Continue reading “A Conscious Decision to Change Careers Should Not Be Mistaken for Failure”

Building a Career in Science: Academia or Industry?

If you’re a student in a research lab, discussing career options with your PI can be a tricky topic to navigate. Whether real or perceived, many students feel they cannot bring up the subject of a career in industry with their PI because they will lose credibility as a serious researcher. In labs where thinking about careers outside of academia is taboo, students can’t get all the information they need to decide what career path is right for them.

This dilemma became very clear a few weeks ago when I served as a panelist for a career workshop about jobs in industry at the iGEM 2018 Giant Jamboree. The workshop participants were extremely engaged, and we fielded questions well after the official end time. Since I know there are other students who could benefit from information about science-related careers in industry, I’ve compiled some of the questions and answers from the workshop. Continue reading “Building a Career in Science: Academia or Industry?”

Overcoming 5 Bottlenecks in Communicating Life Sciences Research

As a first-year grad student, I was so excited to start my thesis work. I brainstormed to make a list of experiments to try and then discussed them with one of the senior grad students in the lab. As I enthusiastically explained the goals of my experiments and what I was planning, he gave me a strange look. Puzzled, I asked for some feedback. He told me that, while these were good ideas, almost all of them had been published. Hence, my first lesson learned from grad school: immerse yourself in the field by reading relevant papers and then plan some innovative experiments to move forward. It’s critical to have a deep knowledge of your field of study—not just to be a good grad student, but to see what is being done and then build on it, or take a totally different approach to innovate.

Reading papers is a big part of keeping up with the latest research. And attending conferences can give you a sense of current work before it’s published. However, I’m sure that, at least once, you’ve heard a cool talk at a conference and then quite a while later, haven’t seen the corresponding paper (so that you can read about all the ins and outs of what they did!). Why would this be?  They may have been discussing the data early on in their project. Or perhaps they submitted a manuscript and the review/publishing process is taking a long time. Maybe the data were so surprising that they felt they needed to do a lot of follow-up work to support their conclusions. Or maybe their PI takes forever to write/comment on manuscripts. Etc.

The sooner that you can find out what is going on in a field, the sooner you can design smart, relevant experiments. What can be done to get cutting edge work out there to facilitate the progression of a field as a whole?

Bottlenecks in communicating research can occur at 5 different points in the process. Here are some tips to try to alleviate these delays. Continue reading “Overcoming 5 Bottlenecks in Communicating Life Sciences Research”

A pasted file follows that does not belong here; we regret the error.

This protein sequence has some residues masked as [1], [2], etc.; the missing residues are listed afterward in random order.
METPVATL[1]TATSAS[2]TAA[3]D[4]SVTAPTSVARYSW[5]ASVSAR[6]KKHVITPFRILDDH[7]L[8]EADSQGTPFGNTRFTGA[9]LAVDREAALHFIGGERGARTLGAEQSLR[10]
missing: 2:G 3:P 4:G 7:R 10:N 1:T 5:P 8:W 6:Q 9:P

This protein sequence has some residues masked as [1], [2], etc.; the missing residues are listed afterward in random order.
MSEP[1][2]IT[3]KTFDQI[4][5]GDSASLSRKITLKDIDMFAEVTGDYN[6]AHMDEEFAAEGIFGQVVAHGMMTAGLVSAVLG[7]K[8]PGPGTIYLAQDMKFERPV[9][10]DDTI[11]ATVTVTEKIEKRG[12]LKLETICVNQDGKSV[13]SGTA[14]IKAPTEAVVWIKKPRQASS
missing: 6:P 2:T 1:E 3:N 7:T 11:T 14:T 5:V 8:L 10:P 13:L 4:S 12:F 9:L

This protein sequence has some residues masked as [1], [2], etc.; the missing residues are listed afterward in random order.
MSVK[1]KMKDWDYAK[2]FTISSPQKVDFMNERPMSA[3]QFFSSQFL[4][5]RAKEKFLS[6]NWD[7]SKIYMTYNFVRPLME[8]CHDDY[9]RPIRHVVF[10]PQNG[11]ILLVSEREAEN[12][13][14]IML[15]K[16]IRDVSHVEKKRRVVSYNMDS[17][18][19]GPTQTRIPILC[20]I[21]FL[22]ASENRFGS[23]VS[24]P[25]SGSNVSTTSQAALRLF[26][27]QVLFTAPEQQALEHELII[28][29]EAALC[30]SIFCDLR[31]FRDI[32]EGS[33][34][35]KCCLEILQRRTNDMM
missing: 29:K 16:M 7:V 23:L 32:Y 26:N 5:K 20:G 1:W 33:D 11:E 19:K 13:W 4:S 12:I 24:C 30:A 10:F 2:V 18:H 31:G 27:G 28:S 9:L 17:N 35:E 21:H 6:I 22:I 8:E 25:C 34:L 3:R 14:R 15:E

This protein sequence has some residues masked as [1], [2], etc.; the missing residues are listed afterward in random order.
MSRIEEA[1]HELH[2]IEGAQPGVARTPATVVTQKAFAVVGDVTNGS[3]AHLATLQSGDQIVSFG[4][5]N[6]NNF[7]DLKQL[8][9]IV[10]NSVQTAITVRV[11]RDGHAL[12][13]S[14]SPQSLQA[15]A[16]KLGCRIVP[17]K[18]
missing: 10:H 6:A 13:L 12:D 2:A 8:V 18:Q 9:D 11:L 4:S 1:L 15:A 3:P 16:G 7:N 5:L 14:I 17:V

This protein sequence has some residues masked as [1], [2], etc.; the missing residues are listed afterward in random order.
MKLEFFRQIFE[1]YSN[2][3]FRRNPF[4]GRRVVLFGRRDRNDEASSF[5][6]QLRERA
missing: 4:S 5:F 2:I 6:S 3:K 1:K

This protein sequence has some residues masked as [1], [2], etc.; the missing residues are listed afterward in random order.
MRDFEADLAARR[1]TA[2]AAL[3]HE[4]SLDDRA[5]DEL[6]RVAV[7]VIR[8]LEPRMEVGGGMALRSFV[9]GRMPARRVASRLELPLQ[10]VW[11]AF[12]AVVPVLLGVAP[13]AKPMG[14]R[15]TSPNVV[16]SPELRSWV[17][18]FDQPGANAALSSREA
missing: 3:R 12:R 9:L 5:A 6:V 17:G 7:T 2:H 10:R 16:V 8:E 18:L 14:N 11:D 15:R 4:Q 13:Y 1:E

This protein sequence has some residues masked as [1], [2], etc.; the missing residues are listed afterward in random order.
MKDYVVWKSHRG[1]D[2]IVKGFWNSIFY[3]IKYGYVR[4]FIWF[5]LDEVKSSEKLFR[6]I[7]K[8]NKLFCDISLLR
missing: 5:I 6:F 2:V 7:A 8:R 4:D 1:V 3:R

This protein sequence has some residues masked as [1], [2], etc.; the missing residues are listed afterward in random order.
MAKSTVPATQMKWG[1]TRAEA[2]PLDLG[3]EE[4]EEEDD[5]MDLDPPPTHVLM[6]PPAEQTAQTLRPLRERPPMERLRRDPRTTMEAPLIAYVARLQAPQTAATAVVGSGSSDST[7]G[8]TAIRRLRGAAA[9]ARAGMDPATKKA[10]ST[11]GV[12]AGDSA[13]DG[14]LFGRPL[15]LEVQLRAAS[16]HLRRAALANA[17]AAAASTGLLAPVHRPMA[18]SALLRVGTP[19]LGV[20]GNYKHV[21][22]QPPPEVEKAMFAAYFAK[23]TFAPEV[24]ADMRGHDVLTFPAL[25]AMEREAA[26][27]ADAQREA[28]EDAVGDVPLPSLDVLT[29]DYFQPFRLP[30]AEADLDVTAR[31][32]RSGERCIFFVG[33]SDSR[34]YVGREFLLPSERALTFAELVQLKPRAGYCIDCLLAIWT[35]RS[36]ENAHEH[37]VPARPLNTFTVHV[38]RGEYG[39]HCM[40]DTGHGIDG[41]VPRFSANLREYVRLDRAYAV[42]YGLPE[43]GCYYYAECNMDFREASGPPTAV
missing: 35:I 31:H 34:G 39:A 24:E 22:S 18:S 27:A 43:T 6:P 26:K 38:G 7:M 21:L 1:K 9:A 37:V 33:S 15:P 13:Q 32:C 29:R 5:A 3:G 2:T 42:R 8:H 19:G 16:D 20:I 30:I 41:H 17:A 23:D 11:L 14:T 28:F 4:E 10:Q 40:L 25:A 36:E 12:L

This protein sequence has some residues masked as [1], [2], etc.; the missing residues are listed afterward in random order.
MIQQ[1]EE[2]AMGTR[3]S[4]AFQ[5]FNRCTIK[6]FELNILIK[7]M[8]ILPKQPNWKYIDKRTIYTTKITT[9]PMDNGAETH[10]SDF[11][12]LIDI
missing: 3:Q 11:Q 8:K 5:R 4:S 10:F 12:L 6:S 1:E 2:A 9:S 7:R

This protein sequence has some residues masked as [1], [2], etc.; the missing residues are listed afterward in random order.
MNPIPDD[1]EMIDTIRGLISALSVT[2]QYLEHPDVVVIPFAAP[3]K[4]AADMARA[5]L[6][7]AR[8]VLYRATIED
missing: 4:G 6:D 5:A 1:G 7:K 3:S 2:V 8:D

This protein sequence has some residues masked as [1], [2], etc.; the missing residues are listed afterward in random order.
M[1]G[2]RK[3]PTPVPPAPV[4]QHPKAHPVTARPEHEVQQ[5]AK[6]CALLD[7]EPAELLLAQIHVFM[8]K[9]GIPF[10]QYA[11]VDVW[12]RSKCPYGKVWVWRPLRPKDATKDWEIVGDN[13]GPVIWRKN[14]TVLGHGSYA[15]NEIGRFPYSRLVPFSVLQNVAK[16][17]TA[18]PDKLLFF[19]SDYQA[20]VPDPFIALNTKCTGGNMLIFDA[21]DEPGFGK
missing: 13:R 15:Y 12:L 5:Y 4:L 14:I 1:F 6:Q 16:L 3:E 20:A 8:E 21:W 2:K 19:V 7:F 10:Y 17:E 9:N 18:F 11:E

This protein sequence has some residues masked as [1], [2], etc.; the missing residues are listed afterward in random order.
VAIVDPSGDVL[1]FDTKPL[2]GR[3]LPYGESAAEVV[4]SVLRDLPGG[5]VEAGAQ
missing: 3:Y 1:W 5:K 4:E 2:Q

Living in the Anthropocene: A Photojournalist’s Perspective

Dennis Dimick has focused his journalism career on the collision between human aspiration and the planet. The son of fisheries biologists, Dimick grew up on a farm in Oregon’s Willamette Valley, and he holds degrees in agriculture and agricultural journalism from Oregon State University and the University of Wisconsin-Madison. In his 35 years at National Geographic, he served for over a decade as the magazine’s environment editor, and guided major projects on climate change, energy, freshwater, population, and food security. Dimick is co-founder of Eyes on Earth, a project meant to inspire a new generation of environmental photographers.

As a young man, Dimick witnessed firsthand the price of progress when his family’s farm was cut in half by the construction of an interstate beltway. This invasion of their farm, in addition to the clear-cut logging of nearby forests where Dimick had spent his youth, combined to sensitize him to the profound impacts of human progress on the Earth. Early photography experience and his personal connection to the effects of human progress led to a life and career spent combining these two dimensions.

Clearcut Forest in Oregon's Cascase Mountains in April, 2016
Clear-cut timber harvest in Oregon’s Cascade Mountains south of Eugene in 2016, one of a series of images for an ongoing project documenting the Anthropocene landscape across North America as seen from passenger airplanes. Photo: Dennis Dimick

In anticipation of his participation in the 2018 Wisconsin Science Festival, I asked Mr. Dimick some questions about photojournalism, and what it’s like documenting the human impact on the environment. Some of his answers have been slightly edited for clarity.

What does it take to be a good environmental photographer? Continue reading “Living in the Anthropocene: A Photojournalist’s Perspective”